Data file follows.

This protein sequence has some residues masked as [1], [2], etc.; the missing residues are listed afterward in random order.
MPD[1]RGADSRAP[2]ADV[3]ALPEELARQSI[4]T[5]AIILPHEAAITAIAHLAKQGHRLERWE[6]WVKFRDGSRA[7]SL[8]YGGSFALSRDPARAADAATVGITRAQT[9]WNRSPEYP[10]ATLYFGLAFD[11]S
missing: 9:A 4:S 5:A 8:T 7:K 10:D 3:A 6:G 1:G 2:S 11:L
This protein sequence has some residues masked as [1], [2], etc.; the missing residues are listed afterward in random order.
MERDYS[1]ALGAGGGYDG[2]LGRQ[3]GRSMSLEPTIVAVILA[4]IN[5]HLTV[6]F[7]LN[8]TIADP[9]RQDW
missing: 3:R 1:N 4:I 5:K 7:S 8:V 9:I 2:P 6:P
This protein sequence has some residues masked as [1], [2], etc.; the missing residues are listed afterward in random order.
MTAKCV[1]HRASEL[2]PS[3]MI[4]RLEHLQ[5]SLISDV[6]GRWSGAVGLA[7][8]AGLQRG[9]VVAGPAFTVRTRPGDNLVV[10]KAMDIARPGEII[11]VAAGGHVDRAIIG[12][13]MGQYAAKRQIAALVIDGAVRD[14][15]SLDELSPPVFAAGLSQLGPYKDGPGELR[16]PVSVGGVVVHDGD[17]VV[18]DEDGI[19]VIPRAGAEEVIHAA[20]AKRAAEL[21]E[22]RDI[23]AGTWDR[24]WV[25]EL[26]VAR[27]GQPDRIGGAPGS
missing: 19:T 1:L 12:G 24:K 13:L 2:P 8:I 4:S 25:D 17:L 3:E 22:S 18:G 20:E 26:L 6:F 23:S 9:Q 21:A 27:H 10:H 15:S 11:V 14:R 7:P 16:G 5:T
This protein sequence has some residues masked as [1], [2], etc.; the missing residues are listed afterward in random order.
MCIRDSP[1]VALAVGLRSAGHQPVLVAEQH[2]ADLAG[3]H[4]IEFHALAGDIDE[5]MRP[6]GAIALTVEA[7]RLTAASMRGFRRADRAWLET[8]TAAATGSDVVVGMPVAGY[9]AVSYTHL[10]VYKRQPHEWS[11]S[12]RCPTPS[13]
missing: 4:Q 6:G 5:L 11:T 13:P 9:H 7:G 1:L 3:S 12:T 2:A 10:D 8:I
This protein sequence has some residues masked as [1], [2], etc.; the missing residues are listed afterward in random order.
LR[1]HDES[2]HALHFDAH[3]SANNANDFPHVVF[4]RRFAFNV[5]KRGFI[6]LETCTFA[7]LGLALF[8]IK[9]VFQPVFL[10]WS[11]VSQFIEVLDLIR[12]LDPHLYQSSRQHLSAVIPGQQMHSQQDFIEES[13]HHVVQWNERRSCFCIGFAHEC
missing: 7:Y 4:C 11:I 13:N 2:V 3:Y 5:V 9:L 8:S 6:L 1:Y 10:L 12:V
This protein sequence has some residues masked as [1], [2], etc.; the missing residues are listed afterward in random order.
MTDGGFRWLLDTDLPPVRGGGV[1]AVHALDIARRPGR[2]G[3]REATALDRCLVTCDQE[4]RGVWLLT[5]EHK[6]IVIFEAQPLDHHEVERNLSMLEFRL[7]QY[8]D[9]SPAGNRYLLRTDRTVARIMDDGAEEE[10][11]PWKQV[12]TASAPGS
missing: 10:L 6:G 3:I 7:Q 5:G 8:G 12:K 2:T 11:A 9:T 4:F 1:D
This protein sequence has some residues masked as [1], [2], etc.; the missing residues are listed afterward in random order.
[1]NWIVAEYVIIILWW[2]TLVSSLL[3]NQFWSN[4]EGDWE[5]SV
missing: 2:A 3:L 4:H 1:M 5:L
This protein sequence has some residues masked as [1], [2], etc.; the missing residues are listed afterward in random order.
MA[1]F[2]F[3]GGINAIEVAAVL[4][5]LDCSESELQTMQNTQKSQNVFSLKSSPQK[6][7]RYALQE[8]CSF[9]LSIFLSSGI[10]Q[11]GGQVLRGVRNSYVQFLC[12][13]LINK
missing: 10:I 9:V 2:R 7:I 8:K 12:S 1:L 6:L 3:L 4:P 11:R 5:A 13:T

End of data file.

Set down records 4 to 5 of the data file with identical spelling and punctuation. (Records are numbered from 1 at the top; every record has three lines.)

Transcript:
This protein sequence has some residues masked as [1], [2], etc.; the missing residues are listed afterward in random order.
MCIRDSP[1]VALAVGLRSAGHQPVLVAEQH[2]ADLAG[3]H[4]IEFHALAGDIDE[5]MRP[6]GAIALTVEA[7]RLTAASMRGFRRADRAWLET[8]TAAATGSDVVVGMPVAGY[9]AVSYTHL[10]VYKRQPHEWS[11]S[12]RCPTPS[13]
missing: 4:Q 6:G 5:L 11:T 13:P 9:H 7:G 1:L 3:S 12:T 2:A 10:D 8:I
This protein sequence has some residues masked as [1], [2], etc.; the missing residues are listed afterward in random order.
LR[1]HDES[2]HALHFDAH[3]SANNANDFPHVVF[4]RRFAFNV[5]KRGFI[6]LETCTFA[7]LGLALF[8]IK[9]VFQPVFL[10]WS[11]VSQFIEVLDLIR[12]LDPHLYQSSRQHLSAVIPGQQMHSQQDFIEES[13]HHVVQWNERRSCFCIGFAHEC
missing: 7:Y 4:C 11:I 13:N 2:V 3:Y 5:V 9:L 8:S 6:L 1:Y 10:L 12:V